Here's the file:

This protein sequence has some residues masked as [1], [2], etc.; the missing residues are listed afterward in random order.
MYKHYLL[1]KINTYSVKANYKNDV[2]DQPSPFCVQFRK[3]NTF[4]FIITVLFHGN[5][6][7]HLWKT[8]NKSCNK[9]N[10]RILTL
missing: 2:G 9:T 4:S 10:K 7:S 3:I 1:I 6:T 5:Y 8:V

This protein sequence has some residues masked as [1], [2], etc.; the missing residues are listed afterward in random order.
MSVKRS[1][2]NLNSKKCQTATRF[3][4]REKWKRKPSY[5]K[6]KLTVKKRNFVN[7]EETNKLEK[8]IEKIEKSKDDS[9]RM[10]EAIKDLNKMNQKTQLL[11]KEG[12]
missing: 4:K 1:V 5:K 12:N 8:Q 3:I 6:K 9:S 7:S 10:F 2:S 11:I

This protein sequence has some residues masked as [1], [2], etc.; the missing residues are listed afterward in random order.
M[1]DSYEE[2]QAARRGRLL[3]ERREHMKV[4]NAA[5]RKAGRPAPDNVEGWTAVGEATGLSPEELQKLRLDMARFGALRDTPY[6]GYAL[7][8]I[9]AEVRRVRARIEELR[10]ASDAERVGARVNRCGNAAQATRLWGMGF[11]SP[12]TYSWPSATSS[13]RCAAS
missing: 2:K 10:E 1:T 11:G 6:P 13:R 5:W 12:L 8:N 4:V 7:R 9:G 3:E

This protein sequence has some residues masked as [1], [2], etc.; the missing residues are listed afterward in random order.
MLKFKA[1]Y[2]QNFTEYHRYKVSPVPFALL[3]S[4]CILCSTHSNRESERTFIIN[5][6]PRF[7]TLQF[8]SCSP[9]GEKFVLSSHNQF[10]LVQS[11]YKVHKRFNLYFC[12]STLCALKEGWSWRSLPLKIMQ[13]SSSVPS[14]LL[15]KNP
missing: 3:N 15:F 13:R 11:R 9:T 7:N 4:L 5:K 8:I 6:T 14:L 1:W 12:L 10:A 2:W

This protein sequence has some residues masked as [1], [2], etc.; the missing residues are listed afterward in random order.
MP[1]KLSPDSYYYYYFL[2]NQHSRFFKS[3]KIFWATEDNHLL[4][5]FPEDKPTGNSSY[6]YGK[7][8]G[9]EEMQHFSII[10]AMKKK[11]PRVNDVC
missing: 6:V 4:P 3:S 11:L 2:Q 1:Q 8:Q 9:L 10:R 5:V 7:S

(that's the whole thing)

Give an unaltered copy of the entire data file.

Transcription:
This protein sequence has some residues masked as [1], [2], etc.; the missing residues are listed afterward in random order.
MYKHYLL[1]KINTYSVKANYKNDV[2]DQPSPFCVQFRK[3]NTF[4]FIITVLFHGN[5][6][7]HLWKT[8]NKSCNK[9]N[10]RILTL
missing: 2:G 9:T 4:S 10:K 7:S 3:I 1:I 6:T 5:Y 8:V

This protein sequence has some residues masked as [1], [2], etc.; the missing residues are listed afterward in random order.
MSVKRS[1][2]NLNSKKCQTATRF[3][4]REKWKRKPSY[5]K[6]KLTVKKRNFVN[7]EETNKLEK[8]IEKIEKSKDDS[9]RM[10]EAIKDLNKMNQKTQLL[11]KEG[12]
missing: 4:K 1:V 5:K 12:N 8:Q 3:I 6:K 9:S 7:S 10:F 2:S 11:I

This protein sequence has some residues masked as [1], [2], etc.; the missing residues are listed afterward in random order.
M[1]DSYEE[2]QAARRGRLL[3]ERREHMKV[4]NAA[5]RKAGRPAPDNVEGWTAVGEATGLSPEELQKLRLDMARFGALRDTPY[6]GYAL[7][8]I[9]AEVRRVRARIEELR[10]ASDAERVGARVNRCGNAAQATRLWGMGF[11]SP[12]TYSWPSATSS[13]RCAAS
missing: 2:K 10:E 1:T 11:G 6:P 13:R 5:W 12:L 8:N 4:V 7:R 9:G 3:E

This protein sequence has some residues masked as [1], [2], etc.; the missing residues are listed afterward in random order.
MLKFKA[1]Y[2]QNFTEYHRYKVSPVPFALL[3]S[4]CILCSTHSNRESERTFIIN[5][6]PRF[7]TLQF[8]SCSP[9]GEKFVLSSHNQF[10]LVQS[11]YKVHKRFNLYFC[12]STLCALKEGWSWRSLPLKIMQ[13]SSSVPS[14]LL[15]KNP
missing: 3:N 15:F 13:R 11:R 9:T 7:N 4:L 5:K 8:I 6:T 14:L 1:W 12:L 10:A 2:W

This protein sequence has some residues masked as [1], [2], etc.; the missing residues are listed afterward in random order.
MP[1]KLSPDSYYYYYFL[2]NQHSRFFKS[3]KIFWATEDNHLL[4][5]FPEDKPTGNSSY[6]YGK[7][8]G[9]EEMQHFSII[10]AMKKK[11]PRVNDVC
missing: 6:V 4:P 3:S 11:L 2:Q 1:Q 8:Q 9:L 10:R 5:V 7:S